Mr. MACKENZIE KING:
May I point out to my hon. friend-because I think he and I have the same motive at heart- in this matter; I think we are each equally concerned in the welfare of the men and women involved in this dispute-the province of Nova Scotia has promised a royal commission. If there is efficacy in a royal commission, if further investigation is going to help the situation, there is the chance. True, the province of Nova Scotia has stipulated that pending the period of the investigation the employees of the company shall carry out their work in accordance with the terms of the existing contract. Now does my hon. friend not think-I do-that if there is virtue in publicity, if there is virtue in a royal commission dealing with this subject, that the miners would be well advised just for that period to carry out the terms of the contract and meanwhile discontinue this policy of loafing on the job? May I say further that when I spoke yesterday with the deputation I asked this question of its members: If the Government of Canada will undertake to appoint a royal commission at the public expense and to give them the power of investigating this whole question, do you think the parties to the dispute will agree to accept the findings of that commission? They intimated that they did not think they would. Under such circumstances is the Government to appoint commissions simply because and whenever it is requested to appoint them? The Government is obliged to take account of many considerations in all its actions. If it appoints a commission in Nova Scotia because of an industrial dispute there after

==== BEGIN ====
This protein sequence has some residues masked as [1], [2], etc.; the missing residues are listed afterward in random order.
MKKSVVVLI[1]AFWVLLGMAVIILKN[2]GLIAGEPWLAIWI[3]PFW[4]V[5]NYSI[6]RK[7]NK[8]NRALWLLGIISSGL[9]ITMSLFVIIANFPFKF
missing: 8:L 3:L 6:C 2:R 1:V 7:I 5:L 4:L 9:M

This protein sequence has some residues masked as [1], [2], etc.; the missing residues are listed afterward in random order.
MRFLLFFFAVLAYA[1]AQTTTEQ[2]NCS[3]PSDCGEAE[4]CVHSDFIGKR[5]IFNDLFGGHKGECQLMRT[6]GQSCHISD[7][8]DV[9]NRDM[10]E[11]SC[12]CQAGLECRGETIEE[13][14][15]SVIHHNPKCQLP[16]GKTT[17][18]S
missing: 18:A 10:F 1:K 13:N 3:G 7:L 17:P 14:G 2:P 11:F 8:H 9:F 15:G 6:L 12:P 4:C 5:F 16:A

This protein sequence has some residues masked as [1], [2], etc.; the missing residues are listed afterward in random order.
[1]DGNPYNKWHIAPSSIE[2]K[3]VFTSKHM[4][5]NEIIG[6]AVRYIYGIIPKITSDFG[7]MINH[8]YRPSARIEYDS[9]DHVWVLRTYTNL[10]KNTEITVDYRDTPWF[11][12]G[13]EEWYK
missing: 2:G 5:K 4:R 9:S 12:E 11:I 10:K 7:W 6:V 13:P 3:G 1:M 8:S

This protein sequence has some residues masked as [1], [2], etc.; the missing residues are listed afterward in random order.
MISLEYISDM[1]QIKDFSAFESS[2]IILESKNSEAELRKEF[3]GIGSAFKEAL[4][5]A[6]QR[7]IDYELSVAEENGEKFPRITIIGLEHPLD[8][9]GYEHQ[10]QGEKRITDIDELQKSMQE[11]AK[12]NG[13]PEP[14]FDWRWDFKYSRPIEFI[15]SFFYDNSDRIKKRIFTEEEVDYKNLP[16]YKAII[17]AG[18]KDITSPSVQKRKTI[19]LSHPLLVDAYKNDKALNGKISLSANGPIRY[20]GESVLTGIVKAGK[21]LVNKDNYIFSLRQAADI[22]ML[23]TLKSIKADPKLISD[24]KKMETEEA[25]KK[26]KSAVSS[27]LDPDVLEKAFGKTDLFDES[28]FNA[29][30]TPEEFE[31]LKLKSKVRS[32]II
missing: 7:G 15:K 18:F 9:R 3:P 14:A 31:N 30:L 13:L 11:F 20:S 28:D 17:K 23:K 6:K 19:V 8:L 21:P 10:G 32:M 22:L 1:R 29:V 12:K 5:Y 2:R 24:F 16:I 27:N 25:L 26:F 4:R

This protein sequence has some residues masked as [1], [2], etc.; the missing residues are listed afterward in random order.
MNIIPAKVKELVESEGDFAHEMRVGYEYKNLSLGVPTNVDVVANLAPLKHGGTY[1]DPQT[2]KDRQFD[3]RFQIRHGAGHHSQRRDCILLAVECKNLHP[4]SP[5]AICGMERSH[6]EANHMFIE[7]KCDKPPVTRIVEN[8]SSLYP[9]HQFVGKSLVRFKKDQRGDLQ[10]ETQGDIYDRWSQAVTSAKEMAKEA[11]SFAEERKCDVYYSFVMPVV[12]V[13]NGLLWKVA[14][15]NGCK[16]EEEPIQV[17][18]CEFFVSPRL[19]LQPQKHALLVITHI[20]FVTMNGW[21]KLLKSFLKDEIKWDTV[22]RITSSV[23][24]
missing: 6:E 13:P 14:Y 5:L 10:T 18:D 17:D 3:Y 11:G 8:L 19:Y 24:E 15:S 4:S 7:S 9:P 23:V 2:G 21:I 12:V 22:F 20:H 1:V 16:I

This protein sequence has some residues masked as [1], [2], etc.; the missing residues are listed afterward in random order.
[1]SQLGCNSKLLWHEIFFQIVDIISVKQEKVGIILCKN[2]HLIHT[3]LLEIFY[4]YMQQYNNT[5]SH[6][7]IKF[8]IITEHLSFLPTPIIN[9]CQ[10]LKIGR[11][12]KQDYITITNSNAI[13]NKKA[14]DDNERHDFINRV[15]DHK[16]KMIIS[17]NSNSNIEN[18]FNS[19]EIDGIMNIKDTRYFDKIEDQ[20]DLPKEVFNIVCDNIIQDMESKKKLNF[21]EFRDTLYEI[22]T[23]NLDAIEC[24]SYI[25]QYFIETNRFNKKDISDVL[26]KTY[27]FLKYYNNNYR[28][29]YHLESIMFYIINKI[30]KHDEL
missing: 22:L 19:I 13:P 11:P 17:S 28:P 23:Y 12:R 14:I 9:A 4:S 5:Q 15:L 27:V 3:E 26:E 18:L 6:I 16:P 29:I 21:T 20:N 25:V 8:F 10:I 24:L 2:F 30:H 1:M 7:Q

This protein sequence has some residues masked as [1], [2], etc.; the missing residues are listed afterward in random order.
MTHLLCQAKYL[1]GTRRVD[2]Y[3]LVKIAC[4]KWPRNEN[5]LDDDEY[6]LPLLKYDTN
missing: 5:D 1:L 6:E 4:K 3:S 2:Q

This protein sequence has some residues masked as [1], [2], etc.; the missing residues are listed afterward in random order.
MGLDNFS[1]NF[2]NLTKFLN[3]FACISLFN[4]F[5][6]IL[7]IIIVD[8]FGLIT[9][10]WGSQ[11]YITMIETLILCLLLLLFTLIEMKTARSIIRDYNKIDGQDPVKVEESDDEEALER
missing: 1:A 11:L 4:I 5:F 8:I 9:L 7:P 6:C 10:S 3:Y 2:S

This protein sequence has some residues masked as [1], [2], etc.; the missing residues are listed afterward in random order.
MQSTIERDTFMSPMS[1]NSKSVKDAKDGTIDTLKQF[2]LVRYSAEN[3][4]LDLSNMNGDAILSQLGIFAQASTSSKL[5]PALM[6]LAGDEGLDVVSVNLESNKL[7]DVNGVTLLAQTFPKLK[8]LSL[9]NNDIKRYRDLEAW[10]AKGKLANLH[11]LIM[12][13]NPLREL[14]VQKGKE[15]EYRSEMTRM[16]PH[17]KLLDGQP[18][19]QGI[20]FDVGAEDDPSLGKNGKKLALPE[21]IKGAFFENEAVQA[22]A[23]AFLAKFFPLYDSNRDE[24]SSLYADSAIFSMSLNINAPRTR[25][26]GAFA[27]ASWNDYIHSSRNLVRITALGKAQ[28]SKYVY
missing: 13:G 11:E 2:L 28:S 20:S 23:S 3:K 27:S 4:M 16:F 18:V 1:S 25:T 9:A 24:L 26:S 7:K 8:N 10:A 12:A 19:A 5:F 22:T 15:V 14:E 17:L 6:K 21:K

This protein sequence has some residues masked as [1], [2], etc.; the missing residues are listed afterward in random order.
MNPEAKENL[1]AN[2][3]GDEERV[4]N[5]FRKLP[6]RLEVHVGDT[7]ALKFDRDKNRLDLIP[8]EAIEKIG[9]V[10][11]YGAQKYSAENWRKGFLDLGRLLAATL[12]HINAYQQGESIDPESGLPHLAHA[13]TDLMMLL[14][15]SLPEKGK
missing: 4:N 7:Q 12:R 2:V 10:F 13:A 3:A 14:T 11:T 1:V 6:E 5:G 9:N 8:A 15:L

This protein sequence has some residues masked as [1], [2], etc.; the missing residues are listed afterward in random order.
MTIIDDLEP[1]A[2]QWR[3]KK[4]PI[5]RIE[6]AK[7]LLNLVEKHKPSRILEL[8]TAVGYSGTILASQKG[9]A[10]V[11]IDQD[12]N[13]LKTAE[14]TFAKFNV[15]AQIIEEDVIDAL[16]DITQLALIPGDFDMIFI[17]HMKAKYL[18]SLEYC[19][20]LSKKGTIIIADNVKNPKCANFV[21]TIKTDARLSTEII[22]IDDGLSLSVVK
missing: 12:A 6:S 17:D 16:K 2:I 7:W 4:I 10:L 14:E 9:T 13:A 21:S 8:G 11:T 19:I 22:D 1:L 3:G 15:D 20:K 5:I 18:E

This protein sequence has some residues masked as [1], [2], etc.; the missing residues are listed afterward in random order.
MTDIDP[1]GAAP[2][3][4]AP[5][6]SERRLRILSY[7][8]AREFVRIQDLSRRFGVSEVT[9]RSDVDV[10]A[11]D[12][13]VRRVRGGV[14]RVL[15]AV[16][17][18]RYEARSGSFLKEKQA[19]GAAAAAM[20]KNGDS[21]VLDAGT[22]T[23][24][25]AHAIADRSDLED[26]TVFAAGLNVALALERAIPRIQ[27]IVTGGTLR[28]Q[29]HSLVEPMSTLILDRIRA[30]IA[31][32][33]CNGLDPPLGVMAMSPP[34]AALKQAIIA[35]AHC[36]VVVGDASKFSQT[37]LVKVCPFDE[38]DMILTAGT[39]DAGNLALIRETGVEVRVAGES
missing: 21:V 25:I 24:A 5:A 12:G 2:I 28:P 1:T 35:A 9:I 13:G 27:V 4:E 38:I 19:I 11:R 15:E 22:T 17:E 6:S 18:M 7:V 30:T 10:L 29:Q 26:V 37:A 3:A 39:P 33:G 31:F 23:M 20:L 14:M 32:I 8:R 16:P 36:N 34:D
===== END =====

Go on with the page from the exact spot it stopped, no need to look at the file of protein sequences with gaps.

an investigation under the Industrial Disputes Act has taken place, to-morrow it may be called upon to appoint a commission for like reasons in the province of British Columbia, and next day for similar reasons in the province of Ontario. There has to be some policy followed consistently, and the policy which the Government is prepared to follow is that of seeing that in so far as these industrial disputes can be fully investigated they shall be fully investigated, and that in so far as each dispute can be investigated by a board possessing a personnel in which the different parties concerned will have confidence, the effort of the Government will be to secure that personnel. In regard to the request of the deputation that waited upon it, all that the Government has said is-to quote from the words of the letter which I sent yesterday and which my hon. friend (Mr. Irvine) has read:
-that having had the matter under consideration the Government is of the opinion that the situation is not one which in the public interest can be satisfactorily dealt with under the existing circumstances by a Royal Commission.
"Under the existing circumstances!" And that has reference to the policy which we think is not in the public interest but which is being followed by one of the parties to the dispute at the present time. We are prepared to consider the interests of labour, we are prepared to consider the interests of Capital, but we have also to consider, and to consider primarily, the interests of the public; and I contend, Mr. Speaker, that it is not in the public interest for the Government to issue a royal commission upon request of parties who are taking a course of action which cannot be defended in this Parliament.